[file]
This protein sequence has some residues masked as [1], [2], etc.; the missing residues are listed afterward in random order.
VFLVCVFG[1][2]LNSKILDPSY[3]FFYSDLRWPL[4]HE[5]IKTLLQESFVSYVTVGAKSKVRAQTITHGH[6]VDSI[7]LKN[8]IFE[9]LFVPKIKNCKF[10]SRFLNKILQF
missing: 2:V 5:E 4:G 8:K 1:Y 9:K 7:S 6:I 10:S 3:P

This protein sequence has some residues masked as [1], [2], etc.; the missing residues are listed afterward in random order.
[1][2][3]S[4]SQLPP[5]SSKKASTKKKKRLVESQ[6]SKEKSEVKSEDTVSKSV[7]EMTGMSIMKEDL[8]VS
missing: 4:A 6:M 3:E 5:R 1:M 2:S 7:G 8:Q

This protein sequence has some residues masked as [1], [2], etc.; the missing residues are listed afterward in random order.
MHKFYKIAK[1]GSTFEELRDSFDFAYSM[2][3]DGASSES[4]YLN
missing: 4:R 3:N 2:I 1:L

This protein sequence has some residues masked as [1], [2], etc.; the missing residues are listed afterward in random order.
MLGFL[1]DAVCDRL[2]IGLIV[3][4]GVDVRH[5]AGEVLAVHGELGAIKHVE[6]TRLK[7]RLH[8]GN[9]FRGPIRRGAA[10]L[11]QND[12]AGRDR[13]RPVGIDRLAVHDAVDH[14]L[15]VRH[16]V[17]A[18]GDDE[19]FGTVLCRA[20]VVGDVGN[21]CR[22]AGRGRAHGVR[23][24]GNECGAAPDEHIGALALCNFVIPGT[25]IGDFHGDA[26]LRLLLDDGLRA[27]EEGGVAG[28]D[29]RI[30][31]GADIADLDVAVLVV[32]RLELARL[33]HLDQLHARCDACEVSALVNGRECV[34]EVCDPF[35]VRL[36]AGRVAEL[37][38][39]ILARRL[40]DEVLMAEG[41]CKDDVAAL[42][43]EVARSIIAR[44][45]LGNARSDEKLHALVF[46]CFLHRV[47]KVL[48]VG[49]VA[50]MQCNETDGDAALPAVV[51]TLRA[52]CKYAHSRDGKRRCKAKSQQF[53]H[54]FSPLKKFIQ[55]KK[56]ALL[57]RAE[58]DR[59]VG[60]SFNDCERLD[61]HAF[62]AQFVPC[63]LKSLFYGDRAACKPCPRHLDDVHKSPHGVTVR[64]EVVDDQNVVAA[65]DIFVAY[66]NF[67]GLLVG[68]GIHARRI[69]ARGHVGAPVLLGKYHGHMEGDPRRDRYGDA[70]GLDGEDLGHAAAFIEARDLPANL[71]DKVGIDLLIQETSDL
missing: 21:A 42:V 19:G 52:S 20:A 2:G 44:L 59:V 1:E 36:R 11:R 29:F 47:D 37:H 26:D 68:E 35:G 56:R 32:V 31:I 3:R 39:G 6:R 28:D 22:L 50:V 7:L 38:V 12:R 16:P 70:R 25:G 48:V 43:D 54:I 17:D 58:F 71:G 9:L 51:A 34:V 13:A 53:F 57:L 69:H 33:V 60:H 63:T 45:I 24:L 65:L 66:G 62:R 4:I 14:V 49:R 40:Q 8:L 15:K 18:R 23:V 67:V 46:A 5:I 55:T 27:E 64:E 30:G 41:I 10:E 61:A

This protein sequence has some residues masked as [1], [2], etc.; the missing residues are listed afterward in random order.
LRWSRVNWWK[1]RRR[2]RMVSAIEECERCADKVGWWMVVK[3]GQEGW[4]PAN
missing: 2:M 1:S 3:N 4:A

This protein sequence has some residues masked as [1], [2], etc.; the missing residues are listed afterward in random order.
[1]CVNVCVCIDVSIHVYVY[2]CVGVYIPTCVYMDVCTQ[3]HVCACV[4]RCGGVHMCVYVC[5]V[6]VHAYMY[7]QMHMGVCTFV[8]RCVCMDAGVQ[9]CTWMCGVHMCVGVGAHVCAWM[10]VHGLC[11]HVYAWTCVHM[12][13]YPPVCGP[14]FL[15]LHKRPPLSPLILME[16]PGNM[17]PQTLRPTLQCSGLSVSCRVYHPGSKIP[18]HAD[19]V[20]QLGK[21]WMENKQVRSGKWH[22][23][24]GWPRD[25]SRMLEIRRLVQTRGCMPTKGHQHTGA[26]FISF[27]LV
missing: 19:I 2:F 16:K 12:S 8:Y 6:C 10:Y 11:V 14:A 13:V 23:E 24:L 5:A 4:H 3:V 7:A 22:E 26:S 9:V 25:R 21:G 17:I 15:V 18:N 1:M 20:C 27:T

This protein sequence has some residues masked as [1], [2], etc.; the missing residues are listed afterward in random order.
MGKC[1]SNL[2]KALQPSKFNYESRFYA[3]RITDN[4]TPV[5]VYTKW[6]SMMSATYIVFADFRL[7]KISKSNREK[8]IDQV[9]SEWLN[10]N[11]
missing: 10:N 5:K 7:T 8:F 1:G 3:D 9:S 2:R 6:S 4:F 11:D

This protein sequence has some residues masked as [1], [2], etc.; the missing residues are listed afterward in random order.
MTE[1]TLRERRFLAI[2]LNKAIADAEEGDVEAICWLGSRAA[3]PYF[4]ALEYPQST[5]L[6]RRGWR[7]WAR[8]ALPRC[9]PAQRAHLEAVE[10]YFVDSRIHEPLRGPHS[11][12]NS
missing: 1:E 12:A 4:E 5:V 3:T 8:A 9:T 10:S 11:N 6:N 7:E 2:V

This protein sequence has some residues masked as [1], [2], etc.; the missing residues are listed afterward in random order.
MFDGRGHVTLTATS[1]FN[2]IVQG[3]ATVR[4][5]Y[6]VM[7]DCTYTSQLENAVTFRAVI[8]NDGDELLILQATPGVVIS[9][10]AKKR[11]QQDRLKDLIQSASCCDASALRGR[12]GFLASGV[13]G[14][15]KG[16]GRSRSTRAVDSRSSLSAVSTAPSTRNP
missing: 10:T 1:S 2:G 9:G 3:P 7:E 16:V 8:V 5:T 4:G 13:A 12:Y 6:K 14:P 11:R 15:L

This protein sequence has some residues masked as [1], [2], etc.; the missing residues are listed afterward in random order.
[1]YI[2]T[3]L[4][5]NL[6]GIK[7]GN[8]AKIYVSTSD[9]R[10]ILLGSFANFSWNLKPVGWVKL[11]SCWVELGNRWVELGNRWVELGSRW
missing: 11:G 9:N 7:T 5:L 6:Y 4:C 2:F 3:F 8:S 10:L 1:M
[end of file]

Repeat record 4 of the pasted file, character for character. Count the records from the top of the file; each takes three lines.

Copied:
This protein sequence has some residues masked as [1], [2], etc.; the missing residues are listed afterward in random order.
MLGFL[1]DAVCDRL[2]IGLIV[3][4]GVDVRH[5]AGEVLAVHGELGAIKHVE[6]TRLK[7]RLH[8]GN[9]FRGPIRRGAA[10]L[11]QND[12]AGRDR[13]RPVGIDRLAVHDAVDH[14]L[15]VRH[16]V[17]A[18]GDDE[19]FGTVLCRA[20]VVGDVGN[21]CR[22]AGRGRAHGVR[23][24]GNECGAAPDEHIGALALCNFVIPGT[25]IGDFHGDA[26]LRLLLDDGLRA[27]EEGGVAG[28]D[29]RI[30][31]GADIADLDVAVLVV[32]RLELARL[33]HLDQLHARCDACEVSALVNGRECV[34]EVCDPF[35]VRL[36]AGRVAEL[37][38][39]ILARRL[40]DEVLMAEG[41]CKDDVAAL[42][43]EVARSIIAR[44][45]LGNARSDEKLHALVF[46]CFLHRV[47]KVL[48]VG[49]VA[50]MQCNETDGDAALPAVV[51]TLRA[52]CKYAHSRDGKRRCKAKSQQF[53]H[54]FSPLKKFIQ[55]KK[56]ALL[57]RAE[58]DR[59]VG[60]SFNDCERLD[61]HAF[62]AQFVPC[63]LKSLFYGDRAACKPCPRHLDDVHKSPHGVTVR[64]EVVDDQNVVAA[65]DIFVAY[66]NF[67]GLLVG[68]GIHARRI[69]ARGHVGAPVLLGKYHGHMEGDPRRDRYGDA[70]GLDGEDLGHAAAFIEARDLPANL[71]DKVGIDLLIQETSDL
missing: 21:A 42:V 19:G 52:S 20:A 2:G 44:L 59:V 1:E 36:R 11:R 29:F 47:D 37:H 26:D 68:E 35:G 56:R 32:V 31:I 3:R 39:G 6:R 28:D 22:L 50:V 7:L 38:V 12:R 16:P 70:R 25:G 48:V 43:D 54:I 17:D 58:F 71:G 9:L 51:A 34:V 13:A 53:F 57:L 69:H 33:V 60:H 63:T 45:I 24:L 65:L 66:G 62:R 4:I 14:V 49:R 40:Q 8:L 15:K 18:R 23:V 67:V 46:A 5:I 55:T 27:E 64:E 30:G 41:I 10:E 61:A